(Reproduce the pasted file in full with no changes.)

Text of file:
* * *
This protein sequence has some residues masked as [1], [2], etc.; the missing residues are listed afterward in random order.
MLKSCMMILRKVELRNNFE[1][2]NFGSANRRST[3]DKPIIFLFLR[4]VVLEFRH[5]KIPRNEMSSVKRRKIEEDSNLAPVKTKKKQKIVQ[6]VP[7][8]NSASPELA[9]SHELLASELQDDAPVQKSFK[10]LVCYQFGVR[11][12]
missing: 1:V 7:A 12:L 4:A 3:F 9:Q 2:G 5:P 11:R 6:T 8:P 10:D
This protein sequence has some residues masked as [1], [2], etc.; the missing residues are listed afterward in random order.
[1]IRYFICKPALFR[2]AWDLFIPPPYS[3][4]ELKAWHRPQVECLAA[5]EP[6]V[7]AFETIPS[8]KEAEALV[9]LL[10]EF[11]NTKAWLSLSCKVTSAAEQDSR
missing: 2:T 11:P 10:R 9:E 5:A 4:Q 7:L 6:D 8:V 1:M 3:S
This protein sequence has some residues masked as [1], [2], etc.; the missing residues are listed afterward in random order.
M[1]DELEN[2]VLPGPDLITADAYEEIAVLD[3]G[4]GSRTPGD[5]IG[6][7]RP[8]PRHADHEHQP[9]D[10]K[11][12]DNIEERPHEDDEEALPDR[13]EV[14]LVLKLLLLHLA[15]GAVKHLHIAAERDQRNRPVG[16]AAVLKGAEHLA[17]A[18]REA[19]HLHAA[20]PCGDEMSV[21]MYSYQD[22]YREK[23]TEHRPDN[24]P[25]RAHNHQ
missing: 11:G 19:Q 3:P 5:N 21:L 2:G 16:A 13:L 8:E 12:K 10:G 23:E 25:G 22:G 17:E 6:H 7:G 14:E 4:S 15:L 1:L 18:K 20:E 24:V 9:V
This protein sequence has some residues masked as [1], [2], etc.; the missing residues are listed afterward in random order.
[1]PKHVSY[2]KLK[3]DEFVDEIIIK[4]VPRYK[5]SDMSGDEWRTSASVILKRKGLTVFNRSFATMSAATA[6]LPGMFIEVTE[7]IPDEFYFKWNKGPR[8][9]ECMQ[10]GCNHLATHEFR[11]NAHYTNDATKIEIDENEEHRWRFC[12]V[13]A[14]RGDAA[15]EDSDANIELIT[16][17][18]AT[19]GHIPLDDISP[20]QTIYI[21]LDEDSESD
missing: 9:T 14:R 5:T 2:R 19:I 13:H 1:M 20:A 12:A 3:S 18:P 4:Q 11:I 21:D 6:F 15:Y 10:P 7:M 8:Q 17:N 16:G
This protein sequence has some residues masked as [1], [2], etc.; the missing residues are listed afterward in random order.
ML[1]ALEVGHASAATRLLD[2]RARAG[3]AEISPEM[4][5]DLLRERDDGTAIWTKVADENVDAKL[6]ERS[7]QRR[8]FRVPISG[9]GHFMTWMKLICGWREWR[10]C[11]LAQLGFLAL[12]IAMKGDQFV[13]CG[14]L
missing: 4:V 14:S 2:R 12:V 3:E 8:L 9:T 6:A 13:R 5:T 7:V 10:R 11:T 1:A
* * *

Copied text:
This protein sequence has some residues masked as [1], [2], etc.; the missing residues are listed afterward in random order.
MLKSCMMILRKVELRNNFE[1][2]NFGSANRRST[3]DKPIIFLFLR[4]VVLEFRH[5]KIPRNEMSSVKRRKIEEDSNLAPVKTKKKQKIVQ[6]VP[7][8]NSASPELA[9]SHELLASELQDDAPVQKSFK[10]LVCYQFGVR[11][12]
missing: 1:V 7:A 12:L 4:A 3:F 9:Q 2:G 5:P 11:R 6:T 8:P 10:D
This protein sequence has some residues masked as [1], [2], etc.; the missing residues are listed afterward in random order.
[1]IRYFICKPALFR[2]AWDLFIPPPYS[3][4]ELKAWHRPQVECLAA[5]EP[6]V[7]AFETIPS[8]KEAEALV[9]LL[10]EF[11]NTKAWLSLSCKVTSAAEQDSR
missing: 2:T 11:P 10:R 9:E 5:A 4:Q 7:L 6:D 8:V 1:M 3:S
This protein sequence has some residues masked as [1], [2], etc.; the missing residues are listed afterward in random order.
M[1]DELEN[2]VLPGPDLITADAYEEIAVLD[3]G[4]GSRTPGD[5]IG[6][7]RP[8]PRHADHEHQP[9]D[10]K[11][12]DNIEERPHEDDEEALPDR[13]EV[14]LVLKLLLLHLA[15]GAVKHLHIAAERDQRNRPVG[16]AAVLKGAEHLA[17]A[18]REA[19]HLHAA[20]PCGDEMSV[21]MYSYQD[22]YREK[23]TEHRPDN[24]P[25]RAHNHQ
missing: 11:G 19:Q 3:P 5:N 21:L 2:G 16:A 13:L 8:E 12:K 10:G 23:E 25:G 22:G 17:E 6:H 7:G 14:E 4:S 15:L 1:L 18:K 20:E 24:V 9:V
This protein sequence has some residues masked as [1], [2], etc.; the missing residues are listed afterward in random order.
[1]PKHVSY[2]KLK[3]DEFVDEIIIK[4]VPRYK[5]SDMSGDEWRTSASVILKRKGLTVFNRSFATMSAATA[6]LPGMFIEVTE[7]IPDEFYFKWNKGPR[8][9]ECMQ[10]GCNHLATHEFR[11]NAHYTNDATKIEIDENEEHRWRFC[12]V[13]A[14]RGDAA[15]EDSDANIELIT[16][17][18]AT[19]GHIPLDDISP[20]QTIYI[21]LDEDSESD
missing: 9:T 14:R 5:T 2:R 19:I 13:H 1:M 20:A 12:A 3:S 18:P 4:Q 11:I 21:D 6:F 15:Y 10:P 7:M 8:Q 17:N 16:G
This protein sequence has some residues masked as [1], [2], etc.; the missing residues are listed afterward in random order.
ML[1]ALEVGHASAATRLLD[2]RARAG[3]AEISPEM[4][5]DLLRERDDGTAIWTKVADENVDAKL[6]ERS[7]QRR[8]FRVPISG[9]GHFMTWMKLICGWREWR[10]C[11]LAQLGFLAL[12]IAMKGDQFV[13]CG[14]L
missing: 4:V 14:S 2:R 12:V 3:E 8:L 9:T 6:A 13:R 5:T 7:V 10:R 11:T 1:A